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Steiner, George. The ephemeral genre and the end of literature. In New
     Perspectives Quarterly Fall 1996, v13, n4, p46(4). 


OXFORD - I imagine many of you will already have seen it, so I        
apologize. The current issue of that key journal of comparative       
papyrology of the Romanian Academy has an enormously interesting      
fragment, recently deciphered. It appears to be a conversation from   
5th century BC Corinth about the first public readings of the Iliad   
and the Odyssey It is quite clear from the conversation that these    
are judged to have no future whatsoever. The issue is whether to      
waste expensive sheep skin - and a great many sheep - on              
transcription when the story is so manifestly too long, too           
repetitive, full of endless formulas, with that rosy-fingered dawn    
every 10 lines, so full of dull patches and with such a messy ending. 
Is Odysseus going to stay at home, or is he leaving? No one can       
really make it out. It was a very brave effort, but destined for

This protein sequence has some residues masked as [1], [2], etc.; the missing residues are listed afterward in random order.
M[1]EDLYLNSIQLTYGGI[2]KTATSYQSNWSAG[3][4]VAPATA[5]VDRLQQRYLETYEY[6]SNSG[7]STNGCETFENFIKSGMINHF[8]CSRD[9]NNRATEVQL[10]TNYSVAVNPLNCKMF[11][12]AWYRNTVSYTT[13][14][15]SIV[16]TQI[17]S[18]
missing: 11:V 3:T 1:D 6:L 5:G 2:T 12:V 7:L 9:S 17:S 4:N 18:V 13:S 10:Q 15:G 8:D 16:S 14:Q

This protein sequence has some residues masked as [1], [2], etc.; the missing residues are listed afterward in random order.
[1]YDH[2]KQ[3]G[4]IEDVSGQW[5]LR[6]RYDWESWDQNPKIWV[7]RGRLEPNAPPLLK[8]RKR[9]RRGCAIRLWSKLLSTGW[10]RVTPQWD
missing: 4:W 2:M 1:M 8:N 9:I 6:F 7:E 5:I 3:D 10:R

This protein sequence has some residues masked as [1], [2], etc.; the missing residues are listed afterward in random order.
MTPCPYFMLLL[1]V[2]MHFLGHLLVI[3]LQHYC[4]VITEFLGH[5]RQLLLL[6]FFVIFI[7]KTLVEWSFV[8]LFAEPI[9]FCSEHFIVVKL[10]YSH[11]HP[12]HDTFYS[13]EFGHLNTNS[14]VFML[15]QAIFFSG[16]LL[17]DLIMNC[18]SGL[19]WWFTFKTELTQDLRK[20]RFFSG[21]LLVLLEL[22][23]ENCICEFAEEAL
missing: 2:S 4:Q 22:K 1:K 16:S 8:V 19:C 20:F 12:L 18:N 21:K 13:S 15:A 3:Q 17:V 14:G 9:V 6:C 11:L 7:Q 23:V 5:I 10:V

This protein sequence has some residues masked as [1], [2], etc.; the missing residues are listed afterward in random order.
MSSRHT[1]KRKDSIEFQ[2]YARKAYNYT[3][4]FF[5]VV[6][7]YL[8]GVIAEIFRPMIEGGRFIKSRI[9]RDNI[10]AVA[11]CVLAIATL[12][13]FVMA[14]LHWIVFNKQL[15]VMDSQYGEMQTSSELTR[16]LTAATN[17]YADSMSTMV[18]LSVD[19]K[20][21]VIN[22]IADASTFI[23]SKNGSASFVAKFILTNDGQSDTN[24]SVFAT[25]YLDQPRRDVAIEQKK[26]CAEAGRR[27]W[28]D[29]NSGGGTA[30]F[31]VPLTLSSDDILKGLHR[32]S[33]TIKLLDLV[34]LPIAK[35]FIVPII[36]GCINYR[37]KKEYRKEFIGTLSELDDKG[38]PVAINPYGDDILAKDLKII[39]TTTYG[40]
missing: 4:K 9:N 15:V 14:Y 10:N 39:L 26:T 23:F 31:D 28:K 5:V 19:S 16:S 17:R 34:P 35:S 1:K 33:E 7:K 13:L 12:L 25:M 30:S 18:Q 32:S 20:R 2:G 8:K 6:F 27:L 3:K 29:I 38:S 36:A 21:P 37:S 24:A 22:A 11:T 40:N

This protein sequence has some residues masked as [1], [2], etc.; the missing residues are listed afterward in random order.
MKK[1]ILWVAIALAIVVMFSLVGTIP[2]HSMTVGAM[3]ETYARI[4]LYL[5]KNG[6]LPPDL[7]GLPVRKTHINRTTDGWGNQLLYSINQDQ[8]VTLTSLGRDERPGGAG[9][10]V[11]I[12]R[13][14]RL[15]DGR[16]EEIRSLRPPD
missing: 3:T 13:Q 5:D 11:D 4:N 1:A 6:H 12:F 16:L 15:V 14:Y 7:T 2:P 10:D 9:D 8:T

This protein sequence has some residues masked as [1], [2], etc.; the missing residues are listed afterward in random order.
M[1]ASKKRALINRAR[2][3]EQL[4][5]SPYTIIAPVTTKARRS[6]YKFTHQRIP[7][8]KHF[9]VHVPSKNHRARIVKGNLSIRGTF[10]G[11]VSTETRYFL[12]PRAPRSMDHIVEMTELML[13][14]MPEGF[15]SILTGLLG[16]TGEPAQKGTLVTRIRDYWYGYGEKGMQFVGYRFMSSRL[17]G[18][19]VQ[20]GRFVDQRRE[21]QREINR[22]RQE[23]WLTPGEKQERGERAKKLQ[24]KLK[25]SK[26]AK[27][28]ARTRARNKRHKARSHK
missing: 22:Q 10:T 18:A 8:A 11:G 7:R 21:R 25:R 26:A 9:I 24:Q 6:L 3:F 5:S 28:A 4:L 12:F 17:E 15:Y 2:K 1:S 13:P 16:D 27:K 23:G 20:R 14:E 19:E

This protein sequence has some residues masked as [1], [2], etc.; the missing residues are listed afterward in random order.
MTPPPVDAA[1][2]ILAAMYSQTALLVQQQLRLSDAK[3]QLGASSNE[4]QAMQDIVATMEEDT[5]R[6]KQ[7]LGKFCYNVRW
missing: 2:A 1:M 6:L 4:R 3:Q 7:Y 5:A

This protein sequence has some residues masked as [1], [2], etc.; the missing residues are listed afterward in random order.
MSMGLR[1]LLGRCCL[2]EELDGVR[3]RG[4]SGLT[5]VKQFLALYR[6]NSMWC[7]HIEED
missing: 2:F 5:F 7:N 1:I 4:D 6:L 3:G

oblivion.                                                             
                                                                      
The point is obvious. When did literature have a future? Probably     
never. What we know as literature has had a very, very short run.     
Scholars say we can start with St. Augustine's famous observation of  
his master and teacher, St. Ambrose, in the courtyard in Milan.       
Augustine says: "This is the first man in the West who could read     
without moving his lips." A man reading in silence, having a          
relationship to a text which is more or less that of a modern act of  
reading. This sense of a private and personal relationship to the     
text, of remembrance and return, and of text engendering text, breaks 
down around 1914 - the beginning of the catastrophe of our culture in 
the West.                                                             
                                                                      
Today, we need to address these themes again for two reasons:         
technology and talent. Gutenberg was not a fundamental revolution. It 
extended the life of the written word. In the 80 years following      
Gutenberg, there were more illuminated manuscripts produced and       
commissioned than in the previous century. It was not a revolution of 
the kind we may now be experiencing. What will virtual reality mean   
for the imagination, for the habits of narrative and imagining of its 
practitioners? It is not only virtual reality. My colleagues in the   
Cambridge engineering department tell me that they are very close to  
a "small-scale, portable, total display" computer - meaning that you  
will carry with you or have on your desk or by your bed, for bedtime  
reading, this small and versatile screen. It will be online to the    
libraries of the world; the 14 million books of the Library of        
Congress will be at your fingertips and it will be clearer, easier to